By: Travis Allen
All anyone in Magic can talk about these last few weeks is the reserve list, and how everything there is going wild. Undoubtedly a few players with deep pockets are picking cards off left and right, with plenty of smaller time operations joining in the fun where they can. Is there any meat left on the bone at this point? Hard to say. I can’t imagine there are many reserve list cards that haven’t been targeted yet that you could actually sell after buying into, but who knows. Wilder things have happened.
I’m confident in two things at this point. One is that the prices on many of these won’t decrease too much, and in many cases will continue to improve, since reserve lists cards obviously aren’t showing up again. The second is that it’s almost definitely correct to sell most of them, since the rate of appreciation in most cases won’t keep up with the opportunity cost associated with holding them.
Growing Rites of Itlimoc (Buy-a-Box)
Price Today: $25
Possible Price: $100
So far it has remained unknown to most Magic players that there’s a fourth Masterpiece series. Inventions, Invocations, and Expeditions are the obvious ones. We know about those. The secret Masterpiece set is what I’ll dub Explorations, that is, the Ixalan Buy-A-Box promos. BaB promos from Ixalan, of which there were ten, were flip cards (e.g. Search for Azcanta) that had alternate art on the back. All ten form the map from Ixalan, which is a nifty Easter egg, and a reason to have all ten.
When purchasing a box of Ixalan you received one at random, which means each is fairly rare individually. It’s possible a lot of players have them in their trade binder and don’t even realize they’re different, since the front face is indistinguishable aside from the small “buy-a-box” text in the bottom left corner.
All of this is to say that cards like Rites and Search, which are already popular, have obscure, limited-run special editions. Without a doubt these will get picked up by people in the know while prices are low, and eventually they’re going to get real pricey. I’m thinking $75 to $100 or more for the real good ones, and $30 to $50 for the less popular ones.
Parallel Lives (Foil)
Price Today: $15
Possible Price: $30
The Weatherlight has had many passengers, but so far, only one stowaway. And he’s disgusting. That’d be Slimefoot (the stowaway). He unlocked quite a few saproling cards already, with prices on stuff like Elvish Farmer having gone bananas. (Which is like six bucks, which for Fallen Empires, is bananas.) Slimefoot also plays up well known favorites, which is where we are at the moment.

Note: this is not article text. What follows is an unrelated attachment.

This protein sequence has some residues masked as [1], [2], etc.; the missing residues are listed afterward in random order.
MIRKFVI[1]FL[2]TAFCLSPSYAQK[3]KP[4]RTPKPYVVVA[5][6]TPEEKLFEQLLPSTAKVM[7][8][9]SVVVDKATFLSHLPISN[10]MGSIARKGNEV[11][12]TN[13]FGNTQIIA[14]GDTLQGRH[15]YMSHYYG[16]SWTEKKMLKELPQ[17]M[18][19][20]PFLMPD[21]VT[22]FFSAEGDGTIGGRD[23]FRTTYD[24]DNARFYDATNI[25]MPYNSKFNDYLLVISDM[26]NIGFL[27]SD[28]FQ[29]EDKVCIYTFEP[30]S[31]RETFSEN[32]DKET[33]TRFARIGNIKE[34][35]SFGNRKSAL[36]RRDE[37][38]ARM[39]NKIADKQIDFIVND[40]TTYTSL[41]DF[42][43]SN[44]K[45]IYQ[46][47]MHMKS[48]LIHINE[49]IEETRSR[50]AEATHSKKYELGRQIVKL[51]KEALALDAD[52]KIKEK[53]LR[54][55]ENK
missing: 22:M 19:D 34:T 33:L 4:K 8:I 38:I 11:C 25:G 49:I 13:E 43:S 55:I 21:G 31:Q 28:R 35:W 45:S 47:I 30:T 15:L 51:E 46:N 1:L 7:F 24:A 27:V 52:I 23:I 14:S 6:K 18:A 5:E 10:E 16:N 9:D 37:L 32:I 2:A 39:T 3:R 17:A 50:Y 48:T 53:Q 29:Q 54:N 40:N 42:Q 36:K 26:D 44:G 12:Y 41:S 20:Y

Parallel Lives isn’t new to anyone; if you’ve created a token in EDH before, you’ve tried to fit this into your deck. It’s the budget Doubling Season, if “budget” is even a fair term here. You’ll find it listed in over 13,000 decks on EDHREC, which is just about as good as it gets. Tokens are a popular strategy in that format, and this is basically the second best enabler out there.
Enterprising individuals will find a few foils at $15, but not many. We haven’t seen a price spike on these recently, which means there weren’t a bunch of sub-$15 copies that were just cleaned out and now supply appears lower than it is. There’s just not that many out there. With Slimefoots hitting binder sleeves now, and our knowledge of how slow to react the EDH population at large is, I expect additional demand to begin applying pressure to Parallel Lives in the near future.
Pyromancer’s Goggles (Foil)
Price Today: $6
Possible Price: $15
Remember Firesong and Sunspeaker? The two Hurloon Minotaurs that are only available as a Dominaria buy-a-box promo right now? That if they’re accidentally good in Standard will cost $70? Excellent decision on that, WotC. Anyways, they’re also breathing new life into Boros EDH decks, since that color pair now has a general that isn’t some variation on “shove everything into the red zone.”
As a general that rewards you for playing red spells that do damage, there’s a newfound interest in all sorts of effects that were otherwise underwhelming in the format. Heck, even Lightning Bolt is playable in a Firesong deck. Deal three damage to a creature, gain three life, then deal another three, either to the same target in order to finish it off, or to remove something else? I imagine the deck is a bit one-trick pony, but it’s probably a fairly fun pony at least.
Anyways, one of the best cards in the deck is undoubtedly Pyromancer’s Goggles, which let you copy red spells when you use it to cast things. What’s better than one Star of Extinction? Two! Especially when you gain life from the first copy but nobody else does! Goggles are an all-star in this deck, and regardless of what you’re doubling, it’s going to be somewhere between “solid value” and “game-ending.”
At the moment you’ll find foil Goggles in the $6 range, but not many. They ramp up to $10 fairly quickly, then basically straight to $30. Magic Origins is three years old this July, which is definitely in the “EDH cards begin spiking” time frame. As a card that’s unlikely to be reprinted outside of Commander product, foils are an excellent bet.
Plus, if you own this card, you can use it to cast a white spell and then gleefully shout “the goggles, they do nothing!” before passing out from self-induced culture referenced euphoria.
Travis Allen has been playing Magic: The Gathering since 1994, mostly in upstate New York. Ever since his first FNM he’s been trying to make playing Magic cheaper, and he first brought his perspective to MTGPrice in 2012. You can find his articles there weekly, as well as on the podcast MTG Fast Finance.
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